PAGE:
Synopsis by Mark Deming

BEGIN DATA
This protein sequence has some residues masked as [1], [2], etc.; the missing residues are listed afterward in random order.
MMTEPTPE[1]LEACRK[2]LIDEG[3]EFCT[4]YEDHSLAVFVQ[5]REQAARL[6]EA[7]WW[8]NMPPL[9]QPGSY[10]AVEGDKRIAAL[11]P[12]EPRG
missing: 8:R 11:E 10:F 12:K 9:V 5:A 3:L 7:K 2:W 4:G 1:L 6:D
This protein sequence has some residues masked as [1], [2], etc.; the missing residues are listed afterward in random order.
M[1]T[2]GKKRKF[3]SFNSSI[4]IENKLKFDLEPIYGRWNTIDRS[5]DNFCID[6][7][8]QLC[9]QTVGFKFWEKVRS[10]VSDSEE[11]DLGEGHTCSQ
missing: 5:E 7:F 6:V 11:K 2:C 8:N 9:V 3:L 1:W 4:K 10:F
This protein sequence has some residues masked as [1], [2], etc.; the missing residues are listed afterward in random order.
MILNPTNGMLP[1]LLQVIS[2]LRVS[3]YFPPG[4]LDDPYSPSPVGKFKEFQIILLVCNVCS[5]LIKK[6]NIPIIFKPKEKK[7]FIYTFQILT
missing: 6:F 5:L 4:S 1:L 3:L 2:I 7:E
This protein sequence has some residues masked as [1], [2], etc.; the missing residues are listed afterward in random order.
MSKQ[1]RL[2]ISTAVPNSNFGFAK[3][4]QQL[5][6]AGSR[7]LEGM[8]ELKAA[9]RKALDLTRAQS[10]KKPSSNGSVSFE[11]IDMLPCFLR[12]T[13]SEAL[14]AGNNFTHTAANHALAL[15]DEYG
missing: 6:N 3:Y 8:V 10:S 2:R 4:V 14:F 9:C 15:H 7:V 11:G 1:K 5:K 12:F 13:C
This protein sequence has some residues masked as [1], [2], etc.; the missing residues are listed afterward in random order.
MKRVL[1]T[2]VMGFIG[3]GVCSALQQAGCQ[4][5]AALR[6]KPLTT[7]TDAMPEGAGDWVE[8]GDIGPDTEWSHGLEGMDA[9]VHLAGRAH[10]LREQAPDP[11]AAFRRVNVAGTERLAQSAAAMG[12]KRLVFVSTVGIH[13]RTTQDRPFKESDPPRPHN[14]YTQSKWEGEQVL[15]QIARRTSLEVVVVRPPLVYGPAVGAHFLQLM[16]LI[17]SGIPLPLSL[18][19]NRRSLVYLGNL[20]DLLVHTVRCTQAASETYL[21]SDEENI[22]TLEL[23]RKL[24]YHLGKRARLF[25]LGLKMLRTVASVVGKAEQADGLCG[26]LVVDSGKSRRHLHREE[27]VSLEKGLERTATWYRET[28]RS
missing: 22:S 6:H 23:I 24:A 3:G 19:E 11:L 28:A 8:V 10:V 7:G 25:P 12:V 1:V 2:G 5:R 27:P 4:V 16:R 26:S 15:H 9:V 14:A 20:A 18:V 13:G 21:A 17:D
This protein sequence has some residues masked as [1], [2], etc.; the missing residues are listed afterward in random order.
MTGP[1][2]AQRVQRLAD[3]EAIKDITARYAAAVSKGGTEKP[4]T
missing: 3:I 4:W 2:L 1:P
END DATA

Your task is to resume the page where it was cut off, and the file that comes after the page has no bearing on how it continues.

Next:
Most four-year-olds make paintings that hang on the refrigerator in their parents' kitchen, but by that age Marla Olmstead already had her first gallery show in Binghamton, NY. Born in 2000, Marla first picked up a paint brush when she was a year old, following the example of her father, an amateur painter, and soon the tyke was creating large canvases with unexpected skill and enthusiasm. Her father gave one of Marla's paintings to a friend who owned a coffee shop, and when a customer offered to buy the piece for 250 dollars, the pre-kindergartner began a career as a professional artist. Marla's work has been displayed around the United States and her paintings fetch as much as 25,000 dollars each, but some have questioned if Marla is following her own muse or taking instruction from her parents. Others have debated the validity of reviews comparing her work to Pablo Picasso and Jackson Pollock, and a few have asked if Marla's parents are the art world equivalent of stage mothers, pushing their child and exploiting her talents for their own benefit. Documentary filmmaker Amir Bar-Lev examines young artist, her work and the controversy behind it in his film My Kid Could Paint That, which was an official selection at the 2007 Sundance Film Festival.